LIEGE. This alluring Belgian city, also the birthplace of Charlemagne, sits on the Meuse River and is only an hour by train from Brussels. Ideal for a day trip, weekend getaway, or part of a more in-depth Wallonia itinerary, Liege doesn’t attract as much attention as some other Belgian cities, but it’s well worth the trip. Here’s a sampling of the many things to explore in Liege, Belgium.
The architecture in Old Town Liege is breathtakingly beautiful. The center of town takes on a modern vibe in many ways, but you could close your eyes and imagine that you’ve stepped back into medieval times, or at least the 17th or 18th century. Wander around with your camera ready to shoot, because you won’t be able to stop oohing and aahing and taking photos of the majestic buildings and cobblestone alleys. I certainly couldn’t. Make it a point to see the historic Prince-Bishops’ Palace – the dominant building on bustling Place St. Lambert – which houses the provincial government and law courts.
The Liege-Guillemins Train Station is at the opposite end of Liege’s architecture spectrum. Designed by famed Spanish architect and engineer Santiago Calatrava –– also responsible for the World Trade Center Transportation Hub in New York City and countless other iconic structures around the globe –– this modern Liege station is made of concrete, glass, and steel. The Liege-Guillemins provides easy access to and from Brussels, France, Germany, the Netherlands, and Luxembourg, so if you’re traveling around Europe (like I was), there’s a pretty good chance you’ll use this station. Don’t ignore the view from the station, either.
Meatballs in rabbit sauce (no rabbit involved) might not be food that strikes a chord when you think of dining in Belgium, but at Amon Nanesse – La Maison du Peket, this is the dish to eat. I traveled with my friend Danielle from the Style and Beauty Doctor, and since we had heard so much about the Le Boulet, she had to have them, and I had a taste. Oh my –– these meatballs are so different from any I’d ever tasted, yet so delectable. I’m accustomed to Italian meatballs, but these had a sweet, flavorful sauce that set them apart from the Swedish meatballs we had eaten in Stockholm just days earlier. Basically, I’m saying, if you go to Liege, go to Amon Nanesse and order the meatballs. And did I mention the accompanying frites? Yum. You’ll thank me later.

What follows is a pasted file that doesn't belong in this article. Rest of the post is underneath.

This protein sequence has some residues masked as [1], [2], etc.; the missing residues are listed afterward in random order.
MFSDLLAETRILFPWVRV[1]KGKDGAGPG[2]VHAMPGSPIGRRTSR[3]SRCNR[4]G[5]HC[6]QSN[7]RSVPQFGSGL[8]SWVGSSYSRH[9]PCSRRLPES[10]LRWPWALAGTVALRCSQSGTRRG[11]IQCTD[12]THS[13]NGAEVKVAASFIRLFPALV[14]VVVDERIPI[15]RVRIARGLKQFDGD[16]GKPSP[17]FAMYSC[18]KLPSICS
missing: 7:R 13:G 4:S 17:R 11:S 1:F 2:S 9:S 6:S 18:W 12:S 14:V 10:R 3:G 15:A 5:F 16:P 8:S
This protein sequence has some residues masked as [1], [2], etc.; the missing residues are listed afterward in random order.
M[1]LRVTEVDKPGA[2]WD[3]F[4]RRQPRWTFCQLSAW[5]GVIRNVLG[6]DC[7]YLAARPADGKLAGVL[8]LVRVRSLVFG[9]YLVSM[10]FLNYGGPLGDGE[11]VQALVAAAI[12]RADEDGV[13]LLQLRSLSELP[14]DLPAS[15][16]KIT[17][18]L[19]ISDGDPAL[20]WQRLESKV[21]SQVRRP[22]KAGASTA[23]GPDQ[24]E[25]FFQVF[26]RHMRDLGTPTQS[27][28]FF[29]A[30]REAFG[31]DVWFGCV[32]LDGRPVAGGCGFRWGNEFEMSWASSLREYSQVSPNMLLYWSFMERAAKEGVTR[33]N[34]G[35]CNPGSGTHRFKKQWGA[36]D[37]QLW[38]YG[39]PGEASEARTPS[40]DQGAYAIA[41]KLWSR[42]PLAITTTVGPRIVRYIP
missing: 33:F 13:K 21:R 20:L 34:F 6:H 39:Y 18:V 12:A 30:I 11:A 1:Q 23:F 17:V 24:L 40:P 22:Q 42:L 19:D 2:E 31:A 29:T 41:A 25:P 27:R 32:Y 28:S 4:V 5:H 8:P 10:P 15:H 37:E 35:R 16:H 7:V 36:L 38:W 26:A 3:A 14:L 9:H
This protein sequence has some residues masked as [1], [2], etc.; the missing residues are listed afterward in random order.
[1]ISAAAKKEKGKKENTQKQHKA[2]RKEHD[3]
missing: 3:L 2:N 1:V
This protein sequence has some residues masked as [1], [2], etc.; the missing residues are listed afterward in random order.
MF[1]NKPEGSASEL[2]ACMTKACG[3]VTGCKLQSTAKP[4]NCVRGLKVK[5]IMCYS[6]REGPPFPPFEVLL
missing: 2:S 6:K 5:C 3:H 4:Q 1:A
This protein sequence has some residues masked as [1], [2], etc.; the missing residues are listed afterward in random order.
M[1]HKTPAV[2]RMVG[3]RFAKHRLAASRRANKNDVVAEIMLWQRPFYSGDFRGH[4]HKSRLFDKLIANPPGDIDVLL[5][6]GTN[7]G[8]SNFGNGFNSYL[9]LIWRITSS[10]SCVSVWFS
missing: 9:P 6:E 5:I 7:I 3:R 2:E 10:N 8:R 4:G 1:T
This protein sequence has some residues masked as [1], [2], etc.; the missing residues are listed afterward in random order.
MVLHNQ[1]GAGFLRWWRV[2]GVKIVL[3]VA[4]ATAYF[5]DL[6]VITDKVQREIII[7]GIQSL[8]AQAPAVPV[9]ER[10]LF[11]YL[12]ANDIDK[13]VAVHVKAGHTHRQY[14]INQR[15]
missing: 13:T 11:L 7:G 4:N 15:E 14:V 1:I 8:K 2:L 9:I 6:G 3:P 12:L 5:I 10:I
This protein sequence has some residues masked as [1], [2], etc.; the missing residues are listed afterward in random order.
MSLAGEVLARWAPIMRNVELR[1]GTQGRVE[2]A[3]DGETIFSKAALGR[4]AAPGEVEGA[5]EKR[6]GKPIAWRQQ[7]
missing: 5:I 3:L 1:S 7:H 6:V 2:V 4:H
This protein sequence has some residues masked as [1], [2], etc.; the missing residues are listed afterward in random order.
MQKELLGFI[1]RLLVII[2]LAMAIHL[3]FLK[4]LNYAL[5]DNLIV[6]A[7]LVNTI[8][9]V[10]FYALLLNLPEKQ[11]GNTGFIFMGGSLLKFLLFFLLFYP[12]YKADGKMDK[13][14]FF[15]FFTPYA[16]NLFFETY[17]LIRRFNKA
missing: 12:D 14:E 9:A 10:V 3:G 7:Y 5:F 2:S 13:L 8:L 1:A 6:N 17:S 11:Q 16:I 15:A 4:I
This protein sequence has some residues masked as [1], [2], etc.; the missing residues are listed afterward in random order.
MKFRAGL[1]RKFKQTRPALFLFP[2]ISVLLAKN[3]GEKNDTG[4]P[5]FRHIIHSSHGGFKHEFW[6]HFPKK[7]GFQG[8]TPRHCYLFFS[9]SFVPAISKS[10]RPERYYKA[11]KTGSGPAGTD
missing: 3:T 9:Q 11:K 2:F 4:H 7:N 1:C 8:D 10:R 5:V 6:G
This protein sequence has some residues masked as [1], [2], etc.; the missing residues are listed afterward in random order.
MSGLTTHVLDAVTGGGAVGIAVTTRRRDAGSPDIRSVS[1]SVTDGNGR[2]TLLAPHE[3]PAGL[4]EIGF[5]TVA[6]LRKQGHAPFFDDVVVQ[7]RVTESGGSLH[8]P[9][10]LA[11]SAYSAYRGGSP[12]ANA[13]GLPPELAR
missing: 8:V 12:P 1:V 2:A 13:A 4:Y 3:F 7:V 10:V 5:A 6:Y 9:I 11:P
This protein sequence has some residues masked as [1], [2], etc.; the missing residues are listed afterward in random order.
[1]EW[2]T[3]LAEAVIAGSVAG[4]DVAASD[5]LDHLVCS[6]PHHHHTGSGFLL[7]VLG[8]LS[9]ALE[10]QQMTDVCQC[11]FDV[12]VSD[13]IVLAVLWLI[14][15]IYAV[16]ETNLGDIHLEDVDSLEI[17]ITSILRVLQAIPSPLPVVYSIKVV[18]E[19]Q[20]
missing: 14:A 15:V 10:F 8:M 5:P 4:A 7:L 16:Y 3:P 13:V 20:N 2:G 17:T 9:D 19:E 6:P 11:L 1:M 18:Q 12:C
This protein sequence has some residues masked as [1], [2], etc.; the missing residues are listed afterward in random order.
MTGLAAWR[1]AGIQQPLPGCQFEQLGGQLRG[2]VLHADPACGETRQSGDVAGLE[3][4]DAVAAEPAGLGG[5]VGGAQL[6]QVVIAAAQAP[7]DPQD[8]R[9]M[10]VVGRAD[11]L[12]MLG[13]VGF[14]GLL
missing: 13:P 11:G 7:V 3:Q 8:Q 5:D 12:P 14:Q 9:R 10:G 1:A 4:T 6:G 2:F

And while you’re at La Maison du Peket….Peket is the local alcoholic beverage to try while you’re staying in Liege, and the House of Peket is the place to do it.Made with juniper berries, the eau de vie or the region’s version of gin is often enjoyed on the rocks, sometimes flavored with fruit, or mixed with Coca-Cola.
Place du Marche is at the heart of Liege. Meander through this lively town center where you’ll stumble upon a bevy of bars, restaurants, and taverns. In summer, locals sit outside with their food and drink, conversing and people-watching. The area is also busy late in the evening, as gay bars, nightclubs, and cabarets come to life.
Liege waffles are more dessert-like than Brussels waffles, so these doughy pastries will surely satisfy. In fact, if the caramelized sugar and hint of vanilla don’t hit the spot, tell me why! I tasted a delectable Liege waffle at Liege’s outdoor market (up next). It was doughy, sugary, and downright delicious.
Marché de la Batte is said to be the largest outdoor market in Europe. Staged along the Meuse from 8 a.m. until 2:30 p.m. every Sunday, La Batte draws thousands of visitors. Browse the stalls and stands and observe Walloons selling their wares, and take in the local culture at the same time. Marché de la Batte is a must during the warm weather months.
Montagne de Bueren is a 374-step stairway, and I’d be lying if I said that I climbed all the way to the top. Rather than putting my legs to work on those stairs, I meandered and caught some beautiful pictures of the area, then opted for a fun photo session near the base. I might have missed out, though, because the view of the city from the top is supposedly spectacular. But in all honestly, in the 30 minutes or so that I spent at the bottom, I didn’t see many others attempting the climb either. It’s no coincidence that The Huffington Post awarded Montagne de Bueren the number one spot for extreme staircases. Maybe I’ll have the energy on my next trip to Lieg
This list skims the surface – there’s so much to do in this Belgian city. Have you visited Liege? What did you do on your trip?
Liege train station facade photo by Andrew Russeth via Flickr.
Many thanks to Bruxelles-Wallonia Tourism for sponsoring a portion of my trip to Liege.